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Looking back, I would have probably chosen just one problem to work with to make it more manageable in sequencing and making connections during the share. Having two problems was nice as far as having them explain it to others, so I like that, but I am wondering if we did #1 through this process and then split for questions for #2 and #3.

I look forward to hearing how it goes tomorrow!

~kristin

 

2nd Grade Collaborative Planning Using the 5 Practices

This Tuesday, I am teaching a 2nd grade lesson for a teacher who will be out that day. I offered to this for all of the teachers if my schedule permitted. I thought it was a great way for me to learn more about each grade level, possibly plan and teach it with other grade level teachers for that lesson, and it saves having to use a “sub plan” lesson which we all know either leaves us with more papers to grade or even worse, having to redo when we return. After doing this same type of thing for a 3rd grade classroom last week, and getting great suggestions in the comments after the lesson, I thought this time I would try throwing it out there before I taught it. I would love to see how this lesson could take shape with the input ahead of time!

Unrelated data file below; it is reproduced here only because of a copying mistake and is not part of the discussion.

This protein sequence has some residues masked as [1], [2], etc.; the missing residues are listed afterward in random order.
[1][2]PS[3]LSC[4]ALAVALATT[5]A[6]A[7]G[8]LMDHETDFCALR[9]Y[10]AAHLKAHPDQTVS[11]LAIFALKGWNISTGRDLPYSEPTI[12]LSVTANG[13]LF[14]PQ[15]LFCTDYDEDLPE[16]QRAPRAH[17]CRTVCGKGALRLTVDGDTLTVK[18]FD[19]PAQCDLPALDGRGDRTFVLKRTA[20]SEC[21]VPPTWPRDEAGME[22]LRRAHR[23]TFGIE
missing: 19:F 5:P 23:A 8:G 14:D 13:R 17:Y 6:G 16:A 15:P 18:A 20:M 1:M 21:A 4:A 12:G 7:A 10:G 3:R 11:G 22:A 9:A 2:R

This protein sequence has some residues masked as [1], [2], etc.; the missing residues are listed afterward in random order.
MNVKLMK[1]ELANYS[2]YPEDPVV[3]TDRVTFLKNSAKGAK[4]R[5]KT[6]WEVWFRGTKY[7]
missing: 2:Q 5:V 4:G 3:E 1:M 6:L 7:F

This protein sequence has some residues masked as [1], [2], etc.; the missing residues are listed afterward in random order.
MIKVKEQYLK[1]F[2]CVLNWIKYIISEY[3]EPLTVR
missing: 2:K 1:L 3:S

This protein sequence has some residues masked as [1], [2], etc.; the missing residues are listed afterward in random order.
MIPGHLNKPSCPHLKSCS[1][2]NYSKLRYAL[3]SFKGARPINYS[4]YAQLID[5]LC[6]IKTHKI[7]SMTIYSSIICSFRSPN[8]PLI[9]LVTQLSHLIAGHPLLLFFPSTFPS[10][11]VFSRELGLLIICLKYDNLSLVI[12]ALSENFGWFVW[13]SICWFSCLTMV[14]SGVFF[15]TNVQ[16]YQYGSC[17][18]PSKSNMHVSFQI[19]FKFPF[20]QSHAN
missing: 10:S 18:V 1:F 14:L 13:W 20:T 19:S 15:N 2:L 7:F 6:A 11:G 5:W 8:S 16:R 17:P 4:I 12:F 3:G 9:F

Lately, I have seen a lot of tweets regarding using the 5 Practices when planning. Now, while I don’t use them to the extent the book lays out for every lesson (because, you know, time), I do always have them playing in the back of my mind when I plan. So, I am going to plan here, one piece at a time, using the 5 Practices. I will pose my questions where I have stopped and look forward to feedback in the comments!

Here is a little background information…

The Investigations Unit Summary:
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I see the CCSS highlighted most in this lesson:

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Up to this point the students have been doing a lot of addition/subtraction story problems and sharing of strategies, counting by equal groups, and working with evens/odds. In their work with evens/odds they have been deciding if numbers can form two equal teams or if they allow each person to have a partner. As of a week ago, this was the class noticings around even/odd:

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The lesson I am planning is structured as a workshop in which one piece calls for the students to individually solve the following pages, however I am thinking I want to turn these two pages into the lesson because I think they could lead to some amazing thinking!

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Practice 0: Mathematical Goal

[Planning 1]Students use equal groups when thinking about a context. I am not sure if this is too broad, but there is so much here. What I would really love to see is students moving beyond drawing each one out and counting by 1’s but I am also so interested to see how multiplication and division show their beginnings here! 

[Final Plan] After a conversation with a colleague, my goal for the lesson is for students to begin unitizing the equal groups when combining the groups. I also have this subgoal of proportional reasoning when thinking about people/eyes or dogs/legs.